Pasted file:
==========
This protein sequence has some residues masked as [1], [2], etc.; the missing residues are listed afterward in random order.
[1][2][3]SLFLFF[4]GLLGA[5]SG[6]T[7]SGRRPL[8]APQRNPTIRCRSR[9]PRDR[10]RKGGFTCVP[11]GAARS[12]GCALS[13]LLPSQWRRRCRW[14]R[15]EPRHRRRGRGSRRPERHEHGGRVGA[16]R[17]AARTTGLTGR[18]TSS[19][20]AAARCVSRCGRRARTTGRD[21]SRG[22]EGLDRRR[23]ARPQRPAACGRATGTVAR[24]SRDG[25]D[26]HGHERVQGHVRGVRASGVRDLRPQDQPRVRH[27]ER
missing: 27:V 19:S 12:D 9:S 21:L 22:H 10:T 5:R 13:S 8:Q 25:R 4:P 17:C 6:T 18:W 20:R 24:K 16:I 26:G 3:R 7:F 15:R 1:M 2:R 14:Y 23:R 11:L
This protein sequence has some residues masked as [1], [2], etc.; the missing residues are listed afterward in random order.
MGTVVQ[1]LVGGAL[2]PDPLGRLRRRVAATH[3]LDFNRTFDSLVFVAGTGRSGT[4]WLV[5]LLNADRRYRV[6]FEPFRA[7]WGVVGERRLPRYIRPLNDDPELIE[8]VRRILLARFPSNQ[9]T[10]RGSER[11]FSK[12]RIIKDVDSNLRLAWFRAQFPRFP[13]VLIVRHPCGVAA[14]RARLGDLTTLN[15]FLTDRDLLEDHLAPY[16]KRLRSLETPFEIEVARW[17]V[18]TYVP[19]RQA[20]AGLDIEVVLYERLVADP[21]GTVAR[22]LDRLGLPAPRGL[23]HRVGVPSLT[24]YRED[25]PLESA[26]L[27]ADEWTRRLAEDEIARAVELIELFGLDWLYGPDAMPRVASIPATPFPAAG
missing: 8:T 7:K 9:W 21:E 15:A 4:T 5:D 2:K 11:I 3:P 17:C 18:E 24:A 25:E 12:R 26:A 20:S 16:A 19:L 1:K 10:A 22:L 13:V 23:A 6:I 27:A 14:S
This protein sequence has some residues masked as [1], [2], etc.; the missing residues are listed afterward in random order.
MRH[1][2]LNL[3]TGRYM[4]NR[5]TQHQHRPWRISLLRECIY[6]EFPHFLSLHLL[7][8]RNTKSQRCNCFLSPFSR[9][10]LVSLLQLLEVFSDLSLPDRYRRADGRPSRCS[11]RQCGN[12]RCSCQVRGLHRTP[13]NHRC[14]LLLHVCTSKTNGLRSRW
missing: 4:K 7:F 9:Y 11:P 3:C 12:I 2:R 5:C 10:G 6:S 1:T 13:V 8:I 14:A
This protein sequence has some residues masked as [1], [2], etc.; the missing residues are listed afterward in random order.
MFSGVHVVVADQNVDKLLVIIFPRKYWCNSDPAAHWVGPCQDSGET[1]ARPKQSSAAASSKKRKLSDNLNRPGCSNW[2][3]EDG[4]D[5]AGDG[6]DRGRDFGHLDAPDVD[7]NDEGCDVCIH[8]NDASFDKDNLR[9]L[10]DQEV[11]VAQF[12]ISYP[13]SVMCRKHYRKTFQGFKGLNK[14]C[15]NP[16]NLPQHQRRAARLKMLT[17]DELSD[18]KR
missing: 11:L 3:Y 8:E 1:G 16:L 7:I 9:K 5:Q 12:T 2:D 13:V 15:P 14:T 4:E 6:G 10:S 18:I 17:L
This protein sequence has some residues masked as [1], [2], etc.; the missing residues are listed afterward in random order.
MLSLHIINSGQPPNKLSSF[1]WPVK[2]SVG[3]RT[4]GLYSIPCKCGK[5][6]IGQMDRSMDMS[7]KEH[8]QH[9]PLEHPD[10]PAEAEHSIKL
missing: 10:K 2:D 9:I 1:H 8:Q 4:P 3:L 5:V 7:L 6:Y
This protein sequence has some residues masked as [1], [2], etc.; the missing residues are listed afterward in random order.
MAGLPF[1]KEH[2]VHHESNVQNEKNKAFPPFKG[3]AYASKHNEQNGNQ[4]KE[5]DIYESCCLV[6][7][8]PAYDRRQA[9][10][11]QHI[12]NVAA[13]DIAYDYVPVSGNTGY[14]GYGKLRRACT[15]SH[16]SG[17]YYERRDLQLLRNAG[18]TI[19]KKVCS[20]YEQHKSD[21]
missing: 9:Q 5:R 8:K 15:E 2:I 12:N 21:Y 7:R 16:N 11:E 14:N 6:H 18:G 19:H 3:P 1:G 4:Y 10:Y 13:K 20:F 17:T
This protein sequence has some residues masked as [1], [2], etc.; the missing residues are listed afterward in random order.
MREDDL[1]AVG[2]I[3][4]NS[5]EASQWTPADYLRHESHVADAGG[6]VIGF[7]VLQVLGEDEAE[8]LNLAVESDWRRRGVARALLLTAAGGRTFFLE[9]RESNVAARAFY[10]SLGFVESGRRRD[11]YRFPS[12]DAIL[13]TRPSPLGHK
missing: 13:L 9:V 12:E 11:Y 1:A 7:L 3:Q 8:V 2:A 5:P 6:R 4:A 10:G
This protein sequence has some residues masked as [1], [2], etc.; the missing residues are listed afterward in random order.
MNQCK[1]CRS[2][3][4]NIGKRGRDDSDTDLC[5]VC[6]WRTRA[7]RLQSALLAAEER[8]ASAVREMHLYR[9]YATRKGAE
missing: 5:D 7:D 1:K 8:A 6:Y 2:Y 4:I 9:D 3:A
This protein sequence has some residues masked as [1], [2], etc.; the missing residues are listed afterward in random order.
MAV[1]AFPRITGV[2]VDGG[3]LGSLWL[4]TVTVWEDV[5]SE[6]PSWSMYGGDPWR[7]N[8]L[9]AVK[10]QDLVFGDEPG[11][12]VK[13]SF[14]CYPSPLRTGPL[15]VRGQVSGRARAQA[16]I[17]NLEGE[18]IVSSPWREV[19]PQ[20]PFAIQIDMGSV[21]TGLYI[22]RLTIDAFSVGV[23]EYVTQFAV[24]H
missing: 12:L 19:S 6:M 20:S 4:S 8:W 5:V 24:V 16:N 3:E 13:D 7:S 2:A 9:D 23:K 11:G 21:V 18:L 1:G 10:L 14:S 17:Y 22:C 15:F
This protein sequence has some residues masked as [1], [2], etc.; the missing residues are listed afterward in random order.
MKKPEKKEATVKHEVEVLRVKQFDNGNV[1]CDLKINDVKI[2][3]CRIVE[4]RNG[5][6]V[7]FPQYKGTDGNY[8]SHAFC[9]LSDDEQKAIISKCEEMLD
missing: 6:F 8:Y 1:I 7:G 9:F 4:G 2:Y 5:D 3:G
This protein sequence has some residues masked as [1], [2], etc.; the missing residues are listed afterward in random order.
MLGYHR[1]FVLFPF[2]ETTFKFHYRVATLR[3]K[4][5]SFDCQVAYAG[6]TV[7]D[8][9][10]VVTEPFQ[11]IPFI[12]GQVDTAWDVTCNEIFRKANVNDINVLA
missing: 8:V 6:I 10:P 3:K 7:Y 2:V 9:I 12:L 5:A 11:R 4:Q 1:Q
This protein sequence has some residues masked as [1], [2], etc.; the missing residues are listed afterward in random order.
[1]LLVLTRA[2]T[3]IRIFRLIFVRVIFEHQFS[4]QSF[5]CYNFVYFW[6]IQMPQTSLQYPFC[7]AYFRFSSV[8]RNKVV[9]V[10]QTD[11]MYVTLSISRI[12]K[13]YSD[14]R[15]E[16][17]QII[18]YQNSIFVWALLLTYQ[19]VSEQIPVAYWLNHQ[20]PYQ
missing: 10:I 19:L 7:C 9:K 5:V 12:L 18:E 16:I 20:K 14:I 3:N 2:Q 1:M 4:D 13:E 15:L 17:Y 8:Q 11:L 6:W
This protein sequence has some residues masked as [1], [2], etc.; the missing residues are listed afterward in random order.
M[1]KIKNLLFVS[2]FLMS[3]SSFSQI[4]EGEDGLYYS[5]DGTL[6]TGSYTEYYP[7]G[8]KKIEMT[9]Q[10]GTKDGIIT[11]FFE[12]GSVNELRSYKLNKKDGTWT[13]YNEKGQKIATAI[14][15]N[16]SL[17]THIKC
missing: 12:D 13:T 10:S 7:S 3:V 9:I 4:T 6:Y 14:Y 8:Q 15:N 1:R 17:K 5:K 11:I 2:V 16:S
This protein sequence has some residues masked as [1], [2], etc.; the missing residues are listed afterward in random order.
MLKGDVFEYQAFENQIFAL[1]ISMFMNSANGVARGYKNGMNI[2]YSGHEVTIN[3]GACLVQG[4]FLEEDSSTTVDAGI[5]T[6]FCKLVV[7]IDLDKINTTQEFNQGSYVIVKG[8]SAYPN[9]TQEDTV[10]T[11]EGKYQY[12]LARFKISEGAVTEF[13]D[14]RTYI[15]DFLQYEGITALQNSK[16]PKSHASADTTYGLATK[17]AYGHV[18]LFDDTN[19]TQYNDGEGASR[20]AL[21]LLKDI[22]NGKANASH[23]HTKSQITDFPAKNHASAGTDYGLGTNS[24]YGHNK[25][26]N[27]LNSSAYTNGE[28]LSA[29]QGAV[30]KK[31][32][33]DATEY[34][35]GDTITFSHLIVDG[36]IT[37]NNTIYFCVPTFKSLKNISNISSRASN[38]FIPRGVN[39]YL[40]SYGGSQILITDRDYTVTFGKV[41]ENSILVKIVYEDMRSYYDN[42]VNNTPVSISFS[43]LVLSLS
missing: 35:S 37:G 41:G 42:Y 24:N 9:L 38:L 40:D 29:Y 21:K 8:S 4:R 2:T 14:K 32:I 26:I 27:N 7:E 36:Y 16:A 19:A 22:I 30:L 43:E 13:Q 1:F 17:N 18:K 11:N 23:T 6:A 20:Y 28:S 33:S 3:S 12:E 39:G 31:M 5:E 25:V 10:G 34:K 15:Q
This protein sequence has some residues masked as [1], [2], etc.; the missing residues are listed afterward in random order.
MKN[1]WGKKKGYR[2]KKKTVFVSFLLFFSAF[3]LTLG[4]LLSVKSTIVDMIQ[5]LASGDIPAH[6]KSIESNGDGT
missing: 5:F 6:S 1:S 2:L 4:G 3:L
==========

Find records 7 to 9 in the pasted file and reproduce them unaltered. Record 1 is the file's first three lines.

This protein sequence has some residues masked as [1], [2], etc.; the missing residues are listed afterward in random order.
MREDDL[1]AVG[2]I[3][4]NS[5]EASQWTPADYLRHESHVADAGG[6]VIGF[7]VLQVLGEDEAE[8]LNLAVESDWRRRGVARALLLTAAGGRTFFLE[9]RESNVAARAFY[10]SLGFVESGRRRD[11]YRFPS[12]DAIL[13]TRPSPLGHK
missing: 13:L 9:V 12:E 11:Y 1:A 7:L 3:Q 8:V 2:A 5:P 6:R 4:A 10:G
This protein sequence has some residues masked as [1], [2], etc.; the missing residues are listed afterward in random order.
MNQCK[1]CRS[2][3][4]NIGKRGRDDSDTDLC[5]VC[6]WRTRA[7]RLQSALLAAEER[8]ASAVREMHLYR[9]YATRKGAE
missing: 5:D 7:D 1:K 8:A 6:Y 2:Y 4:I 9:D 3:A
This protein sequence has some residues masked as [1], [2], etc.; the missing residues are listed afterward in random order.
MAV[1]AFPRITGV[2]VDGG[3]LGSLWL[4]TVTVWEDV[5]SE[6]PSWSMYGGDPWR[7]N[8]L[9]AVK[10]QDLVFGDEPG[11][12]VK[13]SF[14]CYPSPLRTGPL[15]VRGQVSGRARAQA[16]I[17]NLEGE[18]IVSSPWREV[19]PQ[20]PFAIQIDMGSV[21]TGLYI[22]RLTIDAFSVGV[23]EYVTQFAV[24]H
missing: 12:L 19:S 6:M 20:S 4:S 8:W 5:V 24:V 16:N 3:E 13:D 7:S 2:A 9:D 23:K 11:G 21:V 18:L 1:G 10:L 14:S 17:Y 22:C 15:F